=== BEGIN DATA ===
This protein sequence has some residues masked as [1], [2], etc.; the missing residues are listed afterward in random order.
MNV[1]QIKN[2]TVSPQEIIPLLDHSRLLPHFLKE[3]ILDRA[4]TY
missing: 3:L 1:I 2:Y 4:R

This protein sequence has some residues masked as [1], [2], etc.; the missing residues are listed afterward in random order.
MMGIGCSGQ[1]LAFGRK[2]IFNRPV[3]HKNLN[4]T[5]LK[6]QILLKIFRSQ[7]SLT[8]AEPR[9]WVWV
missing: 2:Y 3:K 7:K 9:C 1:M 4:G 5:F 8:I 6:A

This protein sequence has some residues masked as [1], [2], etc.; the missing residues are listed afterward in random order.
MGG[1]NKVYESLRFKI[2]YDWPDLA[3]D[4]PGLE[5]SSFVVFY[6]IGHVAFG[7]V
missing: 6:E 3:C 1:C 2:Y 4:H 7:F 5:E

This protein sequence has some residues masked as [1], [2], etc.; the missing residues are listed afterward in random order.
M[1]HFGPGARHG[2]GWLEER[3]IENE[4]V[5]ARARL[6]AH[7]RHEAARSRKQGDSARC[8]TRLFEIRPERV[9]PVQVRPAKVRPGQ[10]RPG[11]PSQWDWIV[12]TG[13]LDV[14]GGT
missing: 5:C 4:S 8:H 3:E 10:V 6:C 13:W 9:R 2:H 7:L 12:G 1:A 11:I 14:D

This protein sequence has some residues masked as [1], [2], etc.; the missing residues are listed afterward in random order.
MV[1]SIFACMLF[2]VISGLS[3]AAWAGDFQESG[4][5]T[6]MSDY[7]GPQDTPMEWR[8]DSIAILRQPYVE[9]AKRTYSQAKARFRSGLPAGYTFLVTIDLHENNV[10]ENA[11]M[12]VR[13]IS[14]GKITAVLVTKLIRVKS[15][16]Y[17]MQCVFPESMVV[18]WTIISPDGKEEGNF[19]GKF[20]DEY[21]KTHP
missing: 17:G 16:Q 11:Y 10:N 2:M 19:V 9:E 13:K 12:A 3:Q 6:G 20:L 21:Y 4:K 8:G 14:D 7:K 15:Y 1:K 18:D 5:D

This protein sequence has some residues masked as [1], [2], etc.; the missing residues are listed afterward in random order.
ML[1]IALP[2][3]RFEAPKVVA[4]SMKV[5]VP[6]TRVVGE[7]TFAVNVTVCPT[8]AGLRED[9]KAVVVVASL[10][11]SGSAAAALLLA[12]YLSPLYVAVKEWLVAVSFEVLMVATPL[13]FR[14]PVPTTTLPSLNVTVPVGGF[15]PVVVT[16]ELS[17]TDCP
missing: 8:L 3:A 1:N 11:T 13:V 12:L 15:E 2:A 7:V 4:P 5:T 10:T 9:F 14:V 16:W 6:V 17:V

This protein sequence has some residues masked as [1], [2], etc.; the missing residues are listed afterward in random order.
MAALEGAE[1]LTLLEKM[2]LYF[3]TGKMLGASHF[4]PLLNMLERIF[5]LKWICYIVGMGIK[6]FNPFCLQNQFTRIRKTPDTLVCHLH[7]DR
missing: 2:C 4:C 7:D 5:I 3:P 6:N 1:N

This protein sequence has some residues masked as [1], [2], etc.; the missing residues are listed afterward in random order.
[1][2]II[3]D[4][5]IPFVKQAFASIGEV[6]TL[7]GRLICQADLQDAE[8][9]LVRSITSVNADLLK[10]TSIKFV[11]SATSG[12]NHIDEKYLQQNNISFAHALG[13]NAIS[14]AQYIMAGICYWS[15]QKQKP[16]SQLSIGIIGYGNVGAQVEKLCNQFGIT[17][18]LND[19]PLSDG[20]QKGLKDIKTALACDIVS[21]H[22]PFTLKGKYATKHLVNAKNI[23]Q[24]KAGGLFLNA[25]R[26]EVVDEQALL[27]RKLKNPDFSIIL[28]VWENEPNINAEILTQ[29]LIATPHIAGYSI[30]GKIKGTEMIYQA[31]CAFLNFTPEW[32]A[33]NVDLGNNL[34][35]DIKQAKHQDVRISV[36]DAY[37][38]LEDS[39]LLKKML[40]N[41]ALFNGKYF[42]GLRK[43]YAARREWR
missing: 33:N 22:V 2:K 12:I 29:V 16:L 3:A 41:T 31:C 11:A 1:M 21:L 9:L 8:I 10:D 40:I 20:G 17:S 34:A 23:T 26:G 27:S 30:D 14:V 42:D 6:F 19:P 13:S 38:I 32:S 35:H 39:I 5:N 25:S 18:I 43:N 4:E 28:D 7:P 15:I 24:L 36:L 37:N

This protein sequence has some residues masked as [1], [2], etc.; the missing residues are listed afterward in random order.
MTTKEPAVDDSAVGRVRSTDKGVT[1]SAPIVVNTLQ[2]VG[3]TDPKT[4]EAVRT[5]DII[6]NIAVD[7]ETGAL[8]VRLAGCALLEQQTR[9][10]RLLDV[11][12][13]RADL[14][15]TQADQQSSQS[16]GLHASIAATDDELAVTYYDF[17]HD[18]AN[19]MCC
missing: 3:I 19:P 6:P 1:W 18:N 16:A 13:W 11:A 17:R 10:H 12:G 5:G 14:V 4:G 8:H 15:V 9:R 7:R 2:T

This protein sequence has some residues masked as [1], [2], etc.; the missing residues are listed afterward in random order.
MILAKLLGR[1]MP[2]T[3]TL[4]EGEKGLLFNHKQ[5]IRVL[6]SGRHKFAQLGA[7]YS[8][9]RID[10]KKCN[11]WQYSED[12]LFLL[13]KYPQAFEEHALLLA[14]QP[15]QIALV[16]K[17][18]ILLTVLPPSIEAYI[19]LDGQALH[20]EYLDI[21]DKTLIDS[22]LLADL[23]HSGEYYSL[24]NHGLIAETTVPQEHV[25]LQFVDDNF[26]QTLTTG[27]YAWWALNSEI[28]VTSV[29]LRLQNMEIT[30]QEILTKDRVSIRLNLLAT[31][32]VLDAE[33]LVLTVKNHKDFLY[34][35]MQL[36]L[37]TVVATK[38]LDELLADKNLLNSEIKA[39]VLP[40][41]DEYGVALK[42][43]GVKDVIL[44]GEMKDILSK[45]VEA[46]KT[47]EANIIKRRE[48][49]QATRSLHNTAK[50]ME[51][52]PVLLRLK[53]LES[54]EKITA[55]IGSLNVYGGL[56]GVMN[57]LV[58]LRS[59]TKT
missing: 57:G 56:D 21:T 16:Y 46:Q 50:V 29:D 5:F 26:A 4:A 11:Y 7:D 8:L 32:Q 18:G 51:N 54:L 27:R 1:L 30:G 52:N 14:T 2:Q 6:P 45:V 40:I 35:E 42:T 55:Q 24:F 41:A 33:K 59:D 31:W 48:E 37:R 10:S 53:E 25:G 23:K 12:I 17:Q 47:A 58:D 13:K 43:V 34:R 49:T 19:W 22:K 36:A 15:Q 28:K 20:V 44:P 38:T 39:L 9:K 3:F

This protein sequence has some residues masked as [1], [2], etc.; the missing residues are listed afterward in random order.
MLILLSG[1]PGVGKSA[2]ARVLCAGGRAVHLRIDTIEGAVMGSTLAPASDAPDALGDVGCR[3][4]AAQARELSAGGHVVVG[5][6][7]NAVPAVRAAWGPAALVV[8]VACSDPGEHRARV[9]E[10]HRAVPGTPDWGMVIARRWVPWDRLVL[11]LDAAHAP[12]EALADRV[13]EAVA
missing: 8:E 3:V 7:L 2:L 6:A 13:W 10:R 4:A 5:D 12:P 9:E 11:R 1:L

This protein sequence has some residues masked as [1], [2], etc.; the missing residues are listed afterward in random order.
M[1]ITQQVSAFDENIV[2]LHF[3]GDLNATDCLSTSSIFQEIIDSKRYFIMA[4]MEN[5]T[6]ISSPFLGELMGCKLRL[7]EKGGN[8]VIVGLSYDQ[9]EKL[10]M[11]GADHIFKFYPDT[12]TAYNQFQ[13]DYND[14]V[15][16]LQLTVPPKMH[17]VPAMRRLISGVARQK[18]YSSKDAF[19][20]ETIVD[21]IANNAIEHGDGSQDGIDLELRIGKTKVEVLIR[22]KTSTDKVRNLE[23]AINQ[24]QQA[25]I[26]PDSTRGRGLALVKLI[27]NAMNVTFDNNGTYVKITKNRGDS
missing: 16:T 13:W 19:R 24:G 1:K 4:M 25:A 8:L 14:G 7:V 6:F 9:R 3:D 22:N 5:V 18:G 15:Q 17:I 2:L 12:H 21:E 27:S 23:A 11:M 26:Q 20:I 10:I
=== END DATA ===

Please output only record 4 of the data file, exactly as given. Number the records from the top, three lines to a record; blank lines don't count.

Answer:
This protein sequence has some residues masked as [1], [2], etc.; the missing residues are listed afterward in random order.
M[1]HFGPGARHG[2]GWLEER[3]IENE[4]V[5]ARARL[6]AH[7]RHEAARSRKQGDSARC[8]TRLFEIRPERV[9]PVQVRPAKVRPGQ[10]RPG[11]PSQWDWIV[12]TG[13]LDV[14]GGT
missing: 5:C 4:S 8:H 3:E 10:V 6:C 13:W 9:R 2:H 7:L 12:G 1:A 11:I 14:D